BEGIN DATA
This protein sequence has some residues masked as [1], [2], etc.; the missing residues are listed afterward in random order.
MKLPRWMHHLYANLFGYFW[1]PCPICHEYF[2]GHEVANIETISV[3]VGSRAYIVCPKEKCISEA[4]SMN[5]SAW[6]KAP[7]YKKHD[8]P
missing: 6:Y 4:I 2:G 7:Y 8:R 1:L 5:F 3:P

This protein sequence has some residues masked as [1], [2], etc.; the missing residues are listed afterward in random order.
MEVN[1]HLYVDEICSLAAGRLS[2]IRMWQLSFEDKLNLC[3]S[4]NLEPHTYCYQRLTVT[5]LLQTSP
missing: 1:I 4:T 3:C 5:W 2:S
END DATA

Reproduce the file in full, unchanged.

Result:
This protein sequence has some residues masked as [1], [2], etc.; the missing residues are listed afterward in random order.
MKLPRWMHHLYANLFGYFW[1]PCPICHEYF[2]GHEVANIETISV[3]VGSRAYIVCPKEKCISEA[4]SMN[5]SAW[6]KAP[7]YKKHD[8]P
missing: 6:Y 4:I 2:G 7:Y 8:R 1:L 5:F 3:P

This protein sequence has some residues masked as [1], [2], etc.; the missing residues are listed afterward in random order.
MEVN[1]HLYVDEICSLAAGRLS[2]IRMWQLSFEDKLNLC[3]S[4]NLEPHTYCYQRLTVT[5]LLQTSP
missing: 1:I 4:T 3:C 5:W 2:S